Trend Following Investing Strategies: Examining The Whipsaw

Photo by Gavin Van Wagoner on Unsplash

Momentum and trend following models have been incorrectly marketed as able to “earn the upside without the downside.” In practice, momentum models have historically imposed a very real cost for side-stepping severe stock losses like 2008. The cost is paid through false-positive signals that whipsaw investors when trends slightly turn negative, but a larger correction doesn’t develop.

Imagine you know that a coin has a 25% probability of landing on heads. If you were offered a payoff of $0.50 per heads and $1 per tails, you should always bet on tails since it has a higher expected value. The expected value of betting on tails is its probability of 75% multiplied by its payoff of $1, or $0.75 per coin toss. This is greater than the $0.125 expected value (25% * $0.50) of betting on heads.

Now let’s say the payoffs were skewed, still paying the same $1 for tails, but now $5 for heads. The expected value of betting on heads changes from $0.125 (25% * $0.50) to $1.25 (25% * $5). This is greater than the $0.75 expected value of tails. In the long run, you’d make more money by betting on heads, regardless of its lower 25% probability.

The purpose of the coin flip example is to show that the payoff matters just as much as an event’s probability. To extend the coin flip example with market data, the table below shows every time over the past 25 years that absolute momentum has been negative for U.S. stocks.

U.S. stocks are represented by VTI and then VTSMX. The absolute momentum metric is an average of 3-month, 6-month, 9-month, 12-month, and 15-month momentum. This average momentum number is then compared to the average momentum of short-term Treasuries. Short-term Treasuries are represented by SHV and then VFISX. U.S. stocks are said to have negative momentum if their average momentum is lower than short-term Treasuries.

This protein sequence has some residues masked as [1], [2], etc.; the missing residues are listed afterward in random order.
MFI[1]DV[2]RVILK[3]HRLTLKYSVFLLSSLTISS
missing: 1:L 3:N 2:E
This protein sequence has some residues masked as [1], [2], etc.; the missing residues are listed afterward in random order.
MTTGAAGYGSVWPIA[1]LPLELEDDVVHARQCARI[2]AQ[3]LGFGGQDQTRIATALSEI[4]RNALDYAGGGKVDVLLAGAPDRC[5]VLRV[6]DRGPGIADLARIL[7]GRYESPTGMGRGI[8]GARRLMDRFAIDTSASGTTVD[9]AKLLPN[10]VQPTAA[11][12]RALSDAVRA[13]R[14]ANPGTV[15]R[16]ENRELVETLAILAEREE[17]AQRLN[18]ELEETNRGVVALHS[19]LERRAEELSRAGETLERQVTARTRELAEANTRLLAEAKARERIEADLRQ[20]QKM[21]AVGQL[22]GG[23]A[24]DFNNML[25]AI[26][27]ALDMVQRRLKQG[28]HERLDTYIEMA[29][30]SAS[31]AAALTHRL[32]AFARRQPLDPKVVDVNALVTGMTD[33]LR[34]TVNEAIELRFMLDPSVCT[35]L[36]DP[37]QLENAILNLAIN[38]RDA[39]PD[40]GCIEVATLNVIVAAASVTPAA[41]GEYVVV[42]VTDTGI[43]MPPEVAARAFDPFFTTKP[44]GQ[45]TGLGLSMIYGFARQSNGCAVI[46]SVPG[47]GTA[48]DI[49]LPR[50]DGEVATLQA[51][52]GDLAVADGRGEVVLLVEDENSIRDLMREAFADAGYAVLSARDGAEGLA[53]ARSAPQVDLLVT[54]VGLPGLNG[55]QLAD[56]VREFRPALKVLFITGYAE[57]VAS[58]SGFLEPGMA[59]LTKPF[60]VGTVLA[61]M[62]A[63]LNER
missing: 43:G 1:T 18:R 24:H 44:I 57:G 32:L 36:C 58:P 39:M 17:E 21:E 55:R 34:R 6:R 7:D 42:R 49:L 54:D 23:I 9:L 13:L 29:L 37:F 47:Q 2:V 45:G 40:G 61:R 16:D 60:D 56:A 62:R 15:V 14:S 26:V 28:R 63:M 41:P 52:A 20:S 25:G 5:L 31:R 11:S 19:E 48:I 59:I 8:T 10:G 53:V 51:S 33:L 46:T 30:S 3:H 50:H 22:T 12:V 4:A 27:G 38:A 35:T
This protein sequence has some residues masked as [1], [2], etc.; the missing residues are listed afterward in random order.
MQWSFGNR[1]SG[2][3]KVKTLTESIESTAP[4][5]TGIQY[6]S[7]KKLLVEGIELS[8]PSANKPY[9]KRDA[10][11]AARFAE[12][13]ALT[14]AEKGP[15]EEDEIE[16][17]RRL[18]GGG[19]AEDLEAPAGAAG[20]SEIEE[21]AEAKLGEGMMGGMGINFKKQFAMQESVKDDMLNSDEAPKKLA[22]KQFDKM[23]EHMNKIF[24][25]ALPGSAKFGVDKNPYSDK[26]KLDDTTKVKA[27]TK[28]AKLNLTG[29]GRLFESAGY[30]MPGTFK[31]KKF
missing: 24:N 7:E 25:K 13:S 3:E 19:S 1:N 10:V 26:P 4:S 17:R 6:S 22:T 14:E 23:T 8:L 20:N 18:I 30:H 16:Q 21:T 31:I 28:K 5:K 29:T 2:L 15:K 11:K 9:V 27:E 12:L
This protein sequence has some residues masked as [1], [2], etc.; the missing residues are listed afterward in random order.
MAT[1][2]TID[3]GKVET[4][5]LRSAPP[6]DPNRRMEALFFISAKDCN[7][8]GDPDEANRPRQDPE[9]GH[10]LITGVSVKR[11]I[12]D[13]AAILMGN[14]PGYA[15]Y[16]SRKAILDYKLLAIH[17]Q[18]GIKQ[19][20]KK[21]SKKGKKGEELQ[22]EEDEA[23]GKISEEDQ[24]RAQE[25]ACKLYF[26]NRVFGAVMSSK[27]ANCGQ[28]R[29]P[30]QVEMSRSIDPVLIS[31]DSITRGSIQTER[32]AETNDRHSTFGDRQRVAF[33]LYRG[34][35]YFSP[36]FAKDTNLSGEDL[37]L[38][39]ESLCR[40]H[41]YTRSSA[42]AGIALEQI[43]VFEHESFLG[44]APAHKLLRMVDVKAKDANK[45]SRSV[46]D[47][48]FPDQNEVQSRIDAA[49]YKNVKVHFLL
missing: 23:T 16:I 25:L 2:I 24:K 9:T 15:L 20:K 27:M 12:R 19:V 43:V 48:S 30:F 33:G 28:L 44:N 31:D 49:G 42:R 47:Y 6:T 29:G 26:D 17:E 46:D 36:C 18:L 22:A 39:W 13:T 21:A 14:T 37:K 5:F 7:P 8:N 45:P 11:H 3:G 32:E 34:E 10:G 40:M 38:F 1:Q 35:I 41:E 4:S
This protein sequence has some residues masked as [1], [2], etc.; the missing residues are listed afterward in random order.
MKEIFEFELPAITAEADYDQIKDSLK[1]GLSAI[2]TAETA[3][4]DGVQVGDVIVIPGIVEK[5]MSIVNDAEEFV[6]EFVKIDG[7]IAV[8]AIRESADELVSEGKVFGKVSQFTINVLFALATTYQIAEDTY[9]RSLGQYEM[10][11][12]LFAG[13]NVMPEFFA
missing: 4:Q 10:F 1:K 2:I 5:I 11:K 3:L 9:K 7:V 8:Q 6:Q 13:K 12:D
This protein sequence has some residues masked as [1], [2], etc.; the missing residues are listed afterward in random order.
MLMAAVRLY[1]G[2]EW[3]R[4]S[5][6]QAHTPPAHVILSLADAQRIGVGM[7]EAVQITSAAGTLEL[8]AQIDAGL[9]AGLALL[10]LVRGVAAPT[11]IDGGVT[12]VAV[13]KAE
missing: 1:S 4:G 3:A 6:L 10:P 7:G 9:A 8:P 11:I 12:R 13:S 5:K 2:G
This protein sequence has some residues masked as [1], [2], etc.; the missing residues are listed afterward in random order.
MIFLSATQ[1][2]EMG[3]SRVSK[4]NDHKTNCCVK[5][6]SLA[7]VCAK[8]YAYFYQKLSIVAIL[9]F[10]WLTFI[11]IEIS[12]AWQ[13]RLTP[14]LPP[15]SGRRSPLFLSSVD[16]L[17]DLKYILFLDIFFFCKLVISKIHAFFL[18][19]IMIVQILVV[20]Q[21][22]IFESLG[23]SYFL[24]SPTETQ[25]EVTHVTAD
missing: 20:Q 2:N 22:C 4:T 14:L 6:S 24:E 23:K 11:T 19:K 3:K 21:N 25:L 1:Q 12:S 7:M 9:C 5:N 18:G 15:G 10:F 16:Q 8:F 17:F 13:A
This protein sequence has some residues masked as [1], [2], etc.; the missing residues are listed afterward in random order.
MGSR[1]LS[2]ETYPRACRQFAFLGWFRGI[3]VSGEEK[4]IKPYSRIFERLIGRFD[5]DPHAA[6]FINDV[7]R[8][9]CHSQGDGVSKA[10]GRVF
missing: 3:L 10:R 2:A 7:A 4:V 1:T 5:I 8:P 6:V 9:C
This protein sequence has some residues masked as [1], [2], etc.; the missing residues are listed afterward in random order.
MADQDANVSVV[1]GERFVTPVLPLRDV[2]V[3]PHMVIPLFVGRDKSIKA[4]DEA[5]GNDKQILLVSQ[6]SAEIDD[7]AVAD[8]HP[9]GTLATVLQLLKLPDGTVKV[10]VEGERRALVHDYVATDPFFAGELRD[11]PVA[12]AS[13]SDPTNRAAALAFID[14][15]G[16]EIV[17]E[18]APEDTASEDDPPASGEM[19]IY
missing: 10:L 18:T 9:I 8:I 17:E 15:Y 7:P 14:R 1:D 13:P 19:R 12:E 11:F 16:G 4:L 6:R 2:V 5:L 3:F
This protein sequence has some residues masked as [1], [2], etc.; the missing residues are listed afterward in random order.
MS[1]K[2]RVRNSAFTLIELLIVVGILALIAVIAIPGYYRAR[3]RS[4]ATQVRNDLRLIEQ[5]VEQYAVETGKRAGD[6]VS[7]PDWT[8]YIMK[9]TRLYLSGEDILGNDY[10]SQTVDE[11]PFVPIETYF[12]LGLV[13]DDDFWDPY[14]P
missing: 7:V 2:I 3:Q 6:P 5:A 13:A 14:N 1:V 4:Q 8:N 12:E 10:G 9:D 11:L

The table shows how long absolute momentum was negative for U.S. stocks and their performance during that time window. The table also shows the dollar value of gains lost when stocks rose and the dollar value of losses avoided when stocks fell during the negative momentum window. Dollar values are for a hypothetical $1,000,000 position each time period. Observing only what happens between two points of time hides the volatility in the middle, so drawdown data is also included.

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Disclosure: I am long VTI.

Additional disclosure: U.S. stock data is historical dividend adjusted data for VTI and VTSMX. Returns shown are total returns net of fund expense ratios but do not ...

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